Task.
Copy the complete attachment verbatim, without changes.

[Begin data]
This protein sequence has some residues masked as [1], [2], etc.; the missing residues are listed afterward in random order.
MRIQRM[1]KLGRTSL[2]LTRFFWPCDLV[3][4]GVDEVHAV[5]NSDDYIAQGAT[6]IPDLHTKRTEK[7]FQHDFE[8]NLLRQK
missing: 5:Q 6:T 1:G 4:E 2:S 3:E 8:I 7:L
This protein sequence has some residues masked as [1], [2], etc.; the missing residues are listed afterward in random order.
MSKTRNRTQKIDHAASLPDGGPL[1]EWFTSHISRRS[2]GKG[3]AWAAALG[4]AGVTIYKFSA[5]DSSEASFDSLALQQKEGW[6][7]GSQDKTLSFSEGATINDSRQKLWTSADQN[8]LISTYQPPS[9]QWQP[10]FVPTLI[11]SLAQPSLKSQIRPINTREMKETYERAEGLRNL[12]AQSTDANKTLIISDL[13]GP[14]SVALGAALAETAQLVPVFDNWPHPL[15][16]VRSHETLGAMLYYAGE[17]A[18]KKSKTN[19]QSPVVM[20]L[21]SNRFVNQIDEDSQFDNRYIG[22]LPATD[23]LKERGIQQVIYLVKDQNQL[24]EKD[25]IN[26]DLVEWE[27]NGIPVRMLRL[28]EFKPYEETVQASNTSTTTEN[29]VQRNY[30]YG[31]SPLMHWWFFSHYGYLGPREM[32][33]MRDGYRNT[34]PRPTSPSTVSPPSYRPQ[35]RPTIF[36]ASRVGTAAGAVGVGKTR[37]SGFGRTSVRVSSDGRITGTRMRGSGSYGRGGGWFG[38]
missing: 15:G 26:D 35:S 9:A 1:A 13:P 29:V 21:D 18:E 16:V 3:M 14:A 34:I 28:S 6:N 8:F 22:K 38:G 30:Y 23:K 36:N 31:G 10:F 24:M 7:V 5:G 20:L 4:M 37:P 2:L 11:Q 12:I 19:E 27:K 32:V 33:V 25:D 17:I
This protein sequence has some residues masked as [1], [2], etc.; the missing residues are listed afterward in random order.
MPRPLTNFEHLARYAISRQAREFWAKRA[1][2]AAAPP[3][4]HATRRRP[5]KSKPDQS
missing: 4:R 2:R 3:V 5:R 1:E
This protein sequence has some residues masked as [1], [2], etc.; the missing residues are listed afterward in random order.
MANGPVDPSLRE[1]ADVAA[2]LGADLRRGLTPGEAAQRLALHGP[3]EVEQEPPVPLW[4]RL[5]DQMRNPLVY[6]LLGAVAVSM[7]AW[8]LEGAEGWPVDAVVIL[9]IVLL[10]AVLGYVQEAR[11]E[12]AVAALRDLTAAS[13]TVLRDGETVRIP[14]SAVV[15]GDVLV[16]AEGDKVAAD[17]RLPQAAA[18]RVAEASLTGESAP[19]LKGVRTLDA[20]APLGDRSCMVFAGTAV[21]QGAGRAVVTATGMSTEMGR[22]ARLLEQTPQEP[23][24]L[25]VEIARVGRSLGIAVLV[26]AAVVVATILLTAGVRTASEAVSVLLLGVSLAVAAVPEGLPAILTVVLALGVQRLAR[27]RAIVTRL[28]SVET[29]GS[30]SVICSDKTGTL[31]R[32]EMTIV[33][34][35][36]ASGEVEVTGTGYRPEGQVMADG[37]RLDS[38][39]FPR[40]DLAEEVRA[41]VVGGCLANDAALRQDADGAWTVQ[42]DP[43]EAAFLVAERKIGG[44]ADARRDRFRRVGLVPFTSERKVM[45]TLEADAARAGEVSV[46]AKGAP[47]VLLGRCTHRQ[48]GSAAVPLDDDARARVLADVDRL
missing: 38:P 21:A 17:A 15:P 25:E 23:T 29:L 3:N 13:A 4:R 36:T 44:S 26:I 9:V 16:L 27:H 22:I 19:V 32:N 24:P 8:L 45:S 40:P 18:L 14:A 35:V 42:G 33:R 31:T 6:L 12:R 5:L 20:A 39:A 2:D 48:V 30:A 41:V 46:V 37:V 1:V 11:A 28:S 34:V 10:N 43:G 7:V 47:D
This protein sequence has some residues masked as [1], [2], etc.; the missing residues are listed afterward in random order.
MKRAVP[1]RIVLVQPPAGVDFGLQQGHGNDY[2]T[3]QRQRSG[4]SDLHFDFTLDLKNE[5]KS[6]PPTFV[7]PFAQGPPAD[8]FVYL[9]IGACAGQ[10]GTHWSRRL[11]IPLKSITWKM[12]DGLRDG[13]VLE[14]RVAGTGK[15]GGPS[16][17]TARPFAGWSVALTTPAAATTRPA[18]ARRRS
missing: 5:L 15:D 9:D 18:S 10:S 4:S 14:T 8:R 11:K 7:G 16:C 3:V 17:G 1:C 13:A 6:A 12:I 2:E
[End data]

This protein sequence has some residues masked as [1], [2], etc.; the missing residues are listed afterward in random order.
MRIQRM[1]KLGRTSL[2]LTRFFWPCDLV[3][4]GVDEVHAV[5]NSDDYIAQGAT[6]IPDLHTKRTEK[7]FQHDFE[8]NLLRQK
missing: 5:Q 6:T 1:G 4:E 2:S 3:E 8:I 7:L
This protein sequence has some residues masked as [1], [2], etc.; the missing residues are listed afterward in random order.
MSKTRNRTQKIDHAASLPDGGPL[1]EWFTSHISRRS[2]GKG[3]AWAAALG[4]AGVTIYKFSA[5]DSSEASFDSLALQQKEGW[6][7]GSQDKTLSFSEGATINDSRQKLWTSADQN[8]LISTYQPPS[9]QWQP[10]FVPTLI[11]SLAQPSLKSQIRPINTREMKETYERAEGLRNL[12]AQSTDANKTLIISDL[13]GP[14]SVALGAALAETAQLVPVFDNWPHPL[15][16]VRSHETLGAMLYYAGE[17]A[18]KKSKTN[19]QSPVVM[20]L[21]SNRFVNQIDEDSQFDNRYIG[22]LPATD[23]LKERGIQQVIYLVKDQNQL[24]EKD[25]IN[26]DLVEWE[27]NGIPVRMLRL[28]EFKPYEETVQASNTSTTTEN[29]VQRNY[30]YG[31]SPLMHWWFFSHYGYLGPREM[32][33]MRDGYRNT[34]PRPTSPSTVSPPSYRPQ[35]RPTIF[36]ASRVGTAAGAVGVGKTR[37]SGFGRTSVRVSSDGRITGTRMRGSGSYGRGGGWFG[38]
missing: 15:G 26:D 35:S 9:A 1:A 13:P 29:V 21:D 18:E 16:V 3:M 14:A 34:I 28:S 6:N 8:F 22:K 38:G 30:Y 23:K 36:N 31:G 10:F 24:M 7:V 5:G 20:L 4:M 37:P 2:L 11:Q 12:I 19:E 27:K 32:V 33:V 25:D 17:I
This protein sequence has some residues masked as [1], [2], etc.; the missing residues are listed afterward in random order.
MPRPLTNFEHLARYAISRQAREFWAKRA[1][2]AAAPP[3][4]HATRRRP[5]KSKPDQS
missing: 4:R 2:R 3:V 5:R 1:E
This protein sequence has some residues masked as [1], [2], etc.; the missing residues are listed afterward in random order.
MANGPVDPSLRE[1]ADVAA[2]LGADLRRGLTPGEAAQRLALHGP[3]EVEQEPPVPLW[4]RL[5]DQMRNPLVY[6]LLGAVAVSM[7]AW[8]LEGAEGWPVDAVVIL[9]IVLL[10]AVLGYVQEAR[11]E[12]AVAALRDLTAAS[13]TVLRDGETVRIP[14]SAVV[15]GDVLV[16]AEGDKVAAD[17]RLPQAAA[18]RVAEASLTGESAP[19]LKGVRTLDA[20]APLGDRSCMVFAGTAV[21]QGAGRAVVTATGMSTEMGR[22]ARLLEQTPQEP[23][24]L[25]VEIARVGRSLGIAVLV[26]AAVVVATILLTAGVRTASEAVSVLLLGVSLAVAAVPEGLPAILTVVLALGVQRLAR[27]RAIVTRL[28]SVET[29]GS[30]SVICSDKTGTL[31]R[32]EMTIV[33][34][35][36]ASGEVEVTGTGYRPEGQVMADG[37]RLDS[38][39]FPR[40]DLAEEVRA[41]VVGGCLANDAALRQDADGAWTVQ[42]DP[43]EAAFLVAERKIGG[44]ADARRDRFRRVGLVPFTSERKVM[45]TLEADAARAGEVSV[46]AKGAP[47]VLLGRCTHRQ[48]GSAAVPLDDDARARVLADVDRL
missing: 38:P 21:A 17:A 15:P 25:E 23:T 29:L 3:N 13:A 4:R 36:T 44:S 26:I 9:V 16:L 27:H 22:I 19:V 32:N 24:P 8:L 45:S 40:P 18:L 14:A 35:V 42:G 33:R 31:T 6:L 12:R 5:L 20:A 39:A 2:D 48:V 30:A 41:V 46:V 37:V 1:V 11:A 28:S 34:V 10:N 43:G 7:V 47:D
This protein sequence has some residues masked as [1], [2], etc.; the missing residues are listed afterward in random order.
MKRAVP[1]RIVLVQPPAGVDFGLQQGHGNDY[2]T[3]QRQRSG[4]SDLHFDFTLDLKNE[5]KS[6]PPTFV[7]PFAQGPPAD[8]FVYL[9]IGACAGQ[10]GTHWSRRL[11]IPLKSITWKM[12]DGLRDG[13]VLE[14]RVAGTGK[15]GGPS[16][17]TARPFAGWSVALTTPAAATTRPA[18]ARRRS
missing: 5:L 15:D 9:D 18:S 10:S 4:S 14:T 8:R 11:K 7:G 16:C 3:V 17:G 1:C 13:A 6:A 12:I 2:E